1. Suppose the variable ${\displaystyle x(t)}$ undergoes a diffusive motion with the mean drift of ${\displaystyle \mu (t)=At}$ and the variance of ${\displaystyle \sigma ^{2}(t)=B^{2}t}$. I would like to numerically simulate this stochastic dynamics on time scales ${\displaystyle \Delta t}$ much larger than the time of a single hop. For this, I write that ${\displaystyle x(t+\Delta t)=x(t)+a\,\Delta t+b\,\nu {\sqrt {\Delta t}}}$, where ${\displaystyle a,b}$ are deterministic numbers, and ${\displaystyle \nu }$ is a Gaussian random number with zero mean and unit variance. Find a relation between ${\displaystyle a,b}$ and ${\displaystyle A,B}$. Now let's take ${\displaystyle \Delta t\to 0}$, move ${\displaystyle x(t)}$ to the left of the equal sign, and divide everything by ${\displaystyle \Delta x}$. We will get ${\displaystyle {\frac {dx}{dt}}=a+\eta (t)}$, where ${\displaystyle a}$ is deterministic, and ${\displaystyle \eta }$ is a random number. Show that ${\displaystyle E(\eta )=0}$, ${\displaystyle E(\eta ^{2})={\frac {b^{2}}{\Delta t}}}$, and ${\displaystyle E(\eta (t)\eta (t'))=0}$ if ${\displaystyle t\neq t'}$. This is a very interesting differential equation that has a random term of an infinite variance in its right hand side. However, the random terms are independent from one moment of time to the next, and the infinities cancel, leaving only a small random component over long times. As a shorthand, we write such equations as (recall our definition of the ${\displaystyle \delta }$-function): ${\displaystyle \left\{{\begin{array}{l}{\frac {dx}{dt}}=a+\eta (t),\\\langle \eta (t)\eta (t')\rangle =b^{2}\delta (t-t')\end{array}}\right.}$. This is called a stochastic differential equation (SDE), and, if ${\displaystyle b=1}$, then ${\displaystyle \eta (t)}$ is called the Wiener process. While these definitions might sound confusing, especially with the infinities floating around, they will turn out to be very useful later. To avoid confusion, whenever we see such an SDE, we always interpret it as ${\displaystyle x}$ obeying a finite difference equation above, ${\displaystyle x(t+\Delta t)=x(t)+a\,\Delta t+b\,\nu {\sqrt {\Delta t}}}$.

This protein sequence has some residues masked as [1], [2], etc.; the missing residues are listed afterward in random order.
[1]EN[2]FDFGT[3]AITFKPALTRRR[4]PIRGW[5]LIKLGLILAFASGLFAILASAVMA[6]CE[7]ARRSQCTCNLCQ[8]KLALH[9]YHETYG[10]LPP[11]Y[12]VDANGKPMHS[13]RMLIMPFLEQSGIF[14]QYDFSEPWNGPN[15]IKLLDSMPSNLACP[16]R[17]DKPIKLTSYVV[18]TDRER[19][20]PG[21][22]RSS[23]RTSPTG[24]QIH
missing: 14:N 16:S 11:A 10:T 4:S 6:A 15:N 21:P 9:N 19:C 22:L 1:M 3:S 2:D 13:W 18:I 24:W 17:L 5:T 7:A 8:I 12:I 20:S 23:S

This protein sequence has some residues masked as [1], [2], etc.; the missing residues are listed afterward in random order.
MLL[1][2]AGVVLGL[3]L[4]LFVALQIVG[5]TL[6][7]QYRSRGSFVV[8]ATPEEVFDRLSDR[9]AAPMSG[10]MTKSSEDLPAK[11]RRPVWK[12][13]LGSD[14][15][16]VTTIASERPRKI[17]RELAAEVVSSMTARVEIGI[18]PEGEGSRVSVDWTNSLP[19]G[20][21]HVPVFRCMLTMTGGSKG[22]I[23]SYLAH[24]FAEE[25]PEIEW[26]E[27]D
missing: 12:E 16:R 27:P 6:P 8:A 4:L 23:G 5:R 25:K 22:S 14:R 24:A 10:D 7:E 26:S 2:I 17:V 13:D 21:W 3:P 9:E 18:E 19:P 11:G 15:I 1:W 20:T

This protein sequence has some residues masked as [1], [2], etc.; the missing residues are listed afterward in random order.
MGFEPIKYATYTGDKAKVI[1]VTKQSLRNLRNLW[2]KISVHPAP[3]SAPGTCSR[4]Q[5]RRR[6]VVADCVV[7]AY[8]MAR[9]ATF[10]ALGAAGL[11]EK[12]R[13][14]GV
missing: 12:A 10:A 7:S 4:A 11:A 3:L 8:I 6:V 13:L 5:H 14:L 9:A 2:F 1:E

2. In class, we have discussed the first passage time in the random walk model of an action potential generation. Let's compare our findings to numerical simulations. Let's suppose a neuron starts at rest with the voltage ${\displaystyle V_{0}<0}$. Every time step ${\displaystyle \Delta t}$ it's voltage can either go up by ${\displaystyle \Delta V}$ or down by ${\displaystyle -\Delta V}$ with probabilities ${\displaystyle p}$ and ${\displaystyle 1-p}$, respectively. If the voltage reaches ${\displaystyle V_{0}}$, then it cannot be lowered anymore. If it reaches ${\displaystyle V_{\rm {threshold}}}$, then the neuron releases an action potential (that is, it fires). Write an Octave program to simulate this random walk for arbitrary ${\displaystyle p,\,V_{0},\,V_{\rm {threshold}},\,\Delta V,\,\Delta t}$ and to record the time it takes for the neuron to fire. Run this program sufficient number of times to estimate the mean and the standard deviation of the time to firing for ${\displaystyle \Delta t=1ms}$, ${\displaystyle \Delta V=5mV}$, ${\displaystyle V_{0}=-65mV}$, ${\displaystyle V_{\rm {threshold}}=-35mV}$, and for value of ${\displaystyle p=[0.1:0.1:0.9]}$. Plot the curve of the coefficient of variation of the firing time as a function of ${\displaystyle p}$. Is it similar to what we saw in class? Note that Octave is very inefficient in implementing for or while cycles. However, it is very fast when operating on entire arrays (vectors) of numbers. Knowing this will help you to write programs that operate faster. The programs we wrote during the Wed and Thu study sessions can be downloaded here.